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Backlash mounts over Trump's withdrawal from Syria

U.S. troops to withdraw from Syria
U.S. troops to withdraw from Syria 10:49

— Reporting by CBS News' Margaret Brennan, Kathryn Watson, Alan He, Eleanor Watson and Olivia Gazis 

Hawks in the Republican Party are fuming over President Trump's abrupt decision to pull some U.S. troops from Syria, a move they say he made without consulting him. And the White House and Pentagon are offering sparse details on how such a withdrawal will work, with the White House and the Pentagon referring questions to each other Wednesday in the wake of the announcement. 

"It's a catastrophic disaster," one senior administration official told CBS News "Face the Nation" host Margaret Brennan of the fallout from the president's decision, saying the national security team is working to mitigate that fallout. 

Meanwhile, some Trump allies on Capitol Hill including Sen. Lindsey Graham are blasting the president's decision, with Graham calling it an "Obama-like mistake" — something sure to irk the president. 

It's unclear exactly how the president reached the decision to withdraw troops immediately from the war-torn country, and a different senior administration official who held a conference call with reporters Wednesday afternoon refused to discuss the process for arriving at that decision. As recently as the last few weeks, top administration officials have expressed the importance of having a presence in the region and that ISIS is still a threat there. 

"It was the president's decision to make and he made it," the senior administration official, whose identity the White House did not wish to disclose, told reporters on the conference call. 

The administration official did not deny that a contingent of ISIS remains in Syria, despite the president's tweet that ISIS is "defeated" in Syria, and the sole purpose of keeping troops there was for that reason. The official could not say how many troops have been sent home, if any, and referred questions about what the next phase is in the administration's strategy in the region to the Pentagon. 

The National Counterterrorism Center's guidance from October suggests that while efforts to contain ISIS have seen substantial successes this year, the terror network remains "an adaptive and dangerous adversary," and in Iraq and Syria, its leaders are relocating to rural safe havens to "support a long-term insurgency." While the ISIS' safe havens in Iraq and Syria have "largely collapsed," it still maintains a robust global enterprise of nearly two dozen branches, each with "hundreds to thousands of members."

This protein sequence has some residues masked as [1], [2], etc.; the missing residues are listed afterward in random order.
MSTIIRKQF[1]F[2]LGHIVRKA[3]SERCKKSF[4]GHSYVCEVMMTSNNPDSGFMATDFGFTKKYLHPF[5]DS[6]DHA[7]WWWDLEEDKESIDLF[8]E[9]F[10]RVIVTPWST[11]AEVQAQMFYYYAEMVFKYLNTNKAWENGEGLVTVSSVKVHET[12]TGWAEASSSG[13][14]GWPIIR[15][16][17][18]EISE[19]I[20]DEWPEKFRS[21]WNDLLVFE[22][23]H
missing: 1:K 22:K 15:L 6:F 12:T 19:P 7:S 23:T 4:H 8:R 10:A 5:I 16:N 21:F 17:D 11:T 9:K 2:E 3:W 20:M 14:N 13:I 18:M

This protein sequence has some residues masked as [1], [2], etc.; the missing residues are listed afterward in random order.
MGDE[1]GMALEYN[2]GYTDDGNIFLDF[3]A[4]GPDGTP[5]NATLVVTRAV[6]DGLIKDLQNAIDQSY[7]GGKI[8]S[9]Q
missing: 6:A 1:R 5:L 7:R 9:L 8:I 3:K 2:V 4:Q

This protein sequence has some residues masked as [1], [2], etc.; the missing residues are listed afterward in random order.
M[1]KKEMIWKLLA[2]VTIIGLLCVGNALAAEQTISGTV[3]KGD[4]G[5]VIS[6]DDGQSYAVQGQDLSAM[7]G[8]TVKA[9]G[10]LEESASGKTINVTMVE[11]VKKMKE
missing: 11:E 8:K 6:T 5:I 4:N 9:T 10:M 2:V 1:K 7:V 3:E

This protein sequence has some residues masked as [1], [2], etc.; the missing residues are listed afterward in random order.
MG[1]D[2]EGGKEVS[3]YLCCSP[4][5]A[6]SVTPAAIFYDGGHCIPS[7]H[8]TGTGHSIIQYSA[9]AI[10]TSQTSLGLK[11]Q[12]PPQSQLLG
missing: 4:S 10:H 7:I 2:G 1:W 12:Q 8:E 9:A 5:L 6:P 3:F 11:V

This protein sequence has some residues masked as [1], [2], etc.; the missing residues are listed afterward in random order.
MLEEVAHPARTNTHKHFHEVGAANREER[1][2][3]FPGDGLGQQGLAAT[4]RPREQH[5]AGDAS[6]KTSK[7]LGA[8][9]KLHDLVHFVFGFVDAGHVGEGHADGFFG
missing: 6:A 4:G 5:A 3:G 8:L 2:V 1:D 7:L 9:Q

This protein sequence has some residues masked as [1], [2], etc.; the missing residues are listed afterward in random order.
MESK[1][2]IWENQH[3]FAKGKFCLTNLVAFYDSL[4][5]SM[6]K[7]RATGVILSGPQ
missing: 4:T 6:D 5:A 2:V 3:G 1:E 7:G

The president's decision prompted intense reactions particularly from Republican senators with foreign policy expertise. Graham, an unabashed supporter of the president, said he wants hearings immediately on how the decision was reached. Graham said his trip to Syria earlier this year made it "abundantly clear the approximately 2,000 American troops stationed there are vital to our national security interests." He said that an withdrawal of U.S. forces would also be a boon to America's rivals in the region, including Iran and Russia, as well as the terror group ISIS. Mr. Trump tweeted Wednesday that ISIS had been defeated. But in fact, ISIS still controls pockets of territory in the region. 

Mona Yacoubian, the senior adviser for Syria, Middle East and North Africa at the United States Institute of Peace, said the U.S. military presence in Syria was a "small footprint but an important one," noting that U.S. troops are in Northeastern Syria where the Kurdish Syrian Democratic Forces have control of oil fields, gas, water and infrastructure. The U.S. has helped the SDF maintain control. And without the U.S., there will be a vacuum where ISIS, Iran and Russia could gain a foothold. There are still about 30,000 ISIS fighters in Syria, Yacoubian said. 

Graham also highlighted the plight of Kurdish people in the area who have been allies in the fight against ISIS. "An American withdrawal will put the Kurds and all those who came to America's aid in destroying ISIS at tremendous risk," he said. "It will make it more difficult to recruit future partners willing to confront radical Islam. It will also be seen by Iran and other bad actors as a sign of American weakness in the efforts to contain Iranian expansion."  

Florida Republican Sen. Marco Rubio made a similar argument to reporters on Wednesday, criticizing the troop withdrawal as a "colossal" mistake and "grave error" that would embolden Russia and China. "We will lose influence in the region, and I believe we will lose influence beyond the region as a result of this decision," he said. 

Illinois Republican Rep. Adam Kinzinger, a sometime critic of the president, likewise criticized the move in harsh terms."History will look at that as one of the stupidest strategic moves before a negotiation," he told The Washington Post. "In order to have a successful diplomatic outcome, you have to have a military option and a military presence."

Kinzinger appeared on CNN with Jake Tapper later in the day, saying he's "speechless to "see the president wake up today and say we've defeated 'em, we know that's not true. Nobody would argue we've defeated them. That's not only going to hamper our operation, it's going to double or triple the ranks of ISIS."

Outgoing Sen. Bob Corker, the Republican chairman of the Senate Foreign Relations committee, said the president had "caught everybody off guard" with the decision. 

"I doubt there is anybody in the Republican caucus in the Senate that just isn't stunned by this precipitous decision. It's just like he woke up in the morning and made it." 

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